Tagged: goals

Perseverance

As impossible as the world may be to navigate, as arbitrary any goal may seem, and as lacking in meaning it all may appear to have; the realm of possibility presented before you each day begs for a cause.

In less than 9 months, I will be hiking through Japan in an attempt to prove something to myself. Each day before that, during that, and after that, should be recognized as a journey in itself.

Over the past few months, I’ve been going to a gym roughly four days a week, studying Japanese, and saving money. I come home every night and wonder exactly why am I going through all of this. It’s taken so much time away from everything else I want to do. I guess the answer is just perseverance.

You see, my goal is to help. I want to help the world, the individuals in it, and provide a manuscript for others to do the same. So far it’s been really difficult. As many of you know, I’ve spent months dropped out of blogging from being too busy. I’ve questioned many things in my life, and I find myself changing every day.

I think we all go through this process on the track towards any goals. For me, It’s hard not to over think, it’s hard to choose a more difficult option. And sometimes, it’s even difficult to get out of my warm bed.

So, I have a new promise to myself; A promise I will keep with me from this day. I think we’re happiest on our way towards something meaningful. So, with rejuvenated and renewed effort – I’m making that promise public. I hope, by doing so, it will encourage others to do the same.

My promise:

Avoid entropy like the plague.

Who’s with me?

Five Mantras for a Healthy Budget

Like everyone else, I have many bad habits. My hike will require mastering these bad habits in order to make sure they don’t get in the way of my goals. So I’ve created a goal of smashing one bad habit a month. The first one being my spending habits. I plan to instill the following five mantras in myself by the end of the may.

1 – When it comes to money, I come first

Exactly. Many financial books explain this in detail. Basically it goes like this: Every paycheck I receive, I pay myself; Every payment I receive, I pay myself; Every investment that matures, I pay myself. Putting yourself before your bills will ultimately help you save money, control spending, and become generally happy. Now, this doesn’t mean going out to dinner after each paycheck. It simply means taking that first chunk of money and investing it in yourself (Read: Chocolate, Stocks, and CDs).

2 – If it’s convenient, it probably isn’t a good idea

Vending machines, convenience stores, fast food, and low end restaurants in general have it in for me. Not just me, you’re on their list too. We all are. For this reason (and for my wallet) I’m going to avoid convenience food like the plague. Sadly, this means I must spend more money when I go out to eat. That’s true, but my more expensive outings are rare in comparison to the daily stops at convenience stores.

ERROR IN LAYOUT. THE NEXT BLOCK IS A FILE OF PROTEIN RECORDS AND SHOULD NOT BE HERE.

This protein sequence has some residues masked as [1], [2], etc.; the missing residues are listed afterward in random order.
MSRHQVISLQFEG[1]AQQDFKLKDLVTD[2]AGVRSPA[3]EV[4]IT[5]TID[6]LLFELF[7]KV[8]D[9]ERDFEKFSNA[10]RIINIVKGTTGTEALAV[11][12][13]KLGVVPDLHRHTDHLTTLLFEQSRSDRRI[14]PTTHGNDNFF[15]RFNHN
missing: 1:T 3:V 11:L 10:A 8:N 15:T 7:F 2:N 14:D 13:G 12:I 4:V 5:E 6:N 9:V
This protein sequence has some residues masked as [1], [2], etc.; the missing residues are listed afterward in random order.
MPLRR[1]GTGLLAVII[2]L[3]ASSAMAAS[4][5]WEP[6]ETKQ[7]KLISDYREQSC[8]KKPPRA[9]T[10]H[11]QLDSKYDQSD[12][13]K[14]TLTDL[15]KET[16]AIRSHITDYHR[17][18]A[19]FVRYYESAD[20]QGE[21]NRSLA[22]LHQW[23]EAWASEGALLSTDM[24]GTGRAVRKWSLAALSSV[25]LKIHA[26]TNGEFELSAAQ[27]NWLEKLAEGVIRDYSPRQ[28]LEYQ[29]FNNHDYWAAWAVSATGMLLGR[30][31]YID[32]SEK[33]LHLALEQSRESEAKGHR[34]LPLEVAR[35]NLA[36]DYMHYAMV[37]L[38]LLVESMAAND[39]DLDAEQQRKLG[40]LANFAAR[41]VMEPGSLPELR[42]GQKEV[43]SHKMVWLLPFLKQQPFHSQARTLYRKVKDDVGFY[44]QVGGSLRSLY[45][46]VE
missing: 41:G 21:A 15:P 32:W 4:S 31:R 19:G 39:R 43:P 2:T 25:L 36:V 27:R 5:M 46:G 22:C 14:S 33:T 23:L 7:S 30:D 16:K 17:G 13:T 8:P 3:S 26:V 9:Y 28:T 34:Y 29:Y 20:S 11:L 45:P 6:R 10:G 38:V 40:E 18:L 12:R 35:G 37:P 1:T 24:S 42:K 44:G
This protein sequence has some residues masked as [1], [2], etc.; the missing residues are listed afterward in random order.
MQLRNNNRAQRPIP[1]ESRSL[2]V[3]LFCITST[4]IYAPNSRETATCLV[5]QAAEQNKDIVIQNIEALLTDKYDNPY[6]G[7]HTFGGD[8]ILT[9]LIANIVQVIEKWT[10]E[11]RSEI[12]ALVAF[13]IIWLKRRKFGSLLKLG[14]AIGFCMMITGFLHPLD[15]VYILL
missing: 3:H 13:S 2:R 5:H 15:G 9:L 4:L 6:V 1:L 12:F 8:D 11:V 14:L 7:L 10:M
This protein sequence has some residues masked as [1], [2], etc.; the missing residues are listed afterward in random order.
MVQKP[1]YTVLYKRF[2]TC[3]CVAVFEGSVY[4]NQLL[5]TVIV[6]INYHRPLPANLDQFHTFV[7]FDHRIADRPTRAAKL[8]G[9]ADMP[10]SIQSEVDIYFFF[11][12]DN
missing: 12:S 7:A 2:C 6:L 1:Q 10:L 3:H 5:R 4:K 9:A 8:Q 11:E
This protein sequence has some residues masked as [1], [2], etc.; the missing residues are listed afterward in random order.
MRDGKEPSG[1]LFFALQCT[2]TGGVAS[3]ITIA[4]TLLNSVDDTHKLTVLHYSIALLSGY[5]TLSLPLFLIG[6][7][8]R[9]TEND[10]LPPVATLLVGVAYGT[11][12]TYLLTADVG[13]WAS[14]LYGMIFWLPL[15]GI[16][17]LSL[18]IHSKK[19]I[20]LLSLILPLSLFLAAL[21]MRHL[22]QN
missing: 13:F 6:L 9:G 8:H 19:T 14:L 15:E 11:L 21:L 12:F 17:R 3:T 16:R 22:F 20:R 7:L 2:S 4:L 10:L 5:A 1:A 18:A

This doesn’t include food-that-happens-to-be-convenient. For instance, I have very healthy noodles and natural cheese that I tend to eat every morning.  It’s very convenient. I simply boil the noodles, shred the cheese and I have breakfast! I’ve avoided all of the preservatives, pesticides, and gag-inducing artificial ingredients. More importantly, I save a lot of money at the same time.

3 – Watch out for costly addictions

Happily, I don’t smoke and I rarely drink. This doesn’t mean I have avoided having a laundry list of addictions. I love chocolate, coffee, and gadgets as well as  the next Wes Andersen film. Thankfully the latter are few and far between. Anyway, because of these addictions, I tend to spend a lot of money. I buy chocolate, I go out to cafes, And I quote Bill Murray. It’s high time I stop spending money out of an emotional craving.

4 – Mottainai! (もったいないなぁ)

Wikipedia defines mottainai as “a sense of regret concerning waste when the intrinsic value of an object or resource is not properly utilized.” That’s a mouthful. Basically, if something isn’t used to it’s full extent, it’s a waste. Like throwing away blank paper, coffee grounds, or grandma. As lazy as you may be, grandma is still useful. With this in mind, I hope to cut down on my wasting of materials I could be using and reusing.

5 – I costly investment trumps any deteriorating shortcuts

It sounds counter-intuitive when you first read it, but I promise it’s not. Anything I purchase, I see as an investment. Whether it be stocks, food, or Japanese learning textbooks. Seeing things as an investment will change your perspective on everyday objects. If I have a few dollars to spend, I could use it on a new small textbook, McDonald fries, or a few songs on iTunes. It’s all relative to whatever my goals are.

Krijali's Personal Score Badge

The Key

Why am I telling you all of this? And what’s with that graph? Well, a month into planning, I just realized I still spend an obscene amount of cash at local convenience stores. Each purchase has been small. Maybe a 200 yen drink one day, and a 500 yen package of beef jerkey the following morning. This quickly destroys any budget I had. It’s true that sometimes it can’t be helped. (Read: I like to sleep in). However, my spending could easily be curtailed if I were to place accountability on myself.

By making my goals, mistakes, dreams, misfortunes, and winnings public, I plan to become the master of my shortcomings.

For that reason, I’ve decided to display a  graph of daily goals publicly. Each day, I will enter in the positives and negatives within the field of each month’s goal. And instead of boring you with a detailed description of my daily habits, I’ve provided a cute graph (from Joe’s Goals) that’ll show my progress in any given month.

The first month: Spending.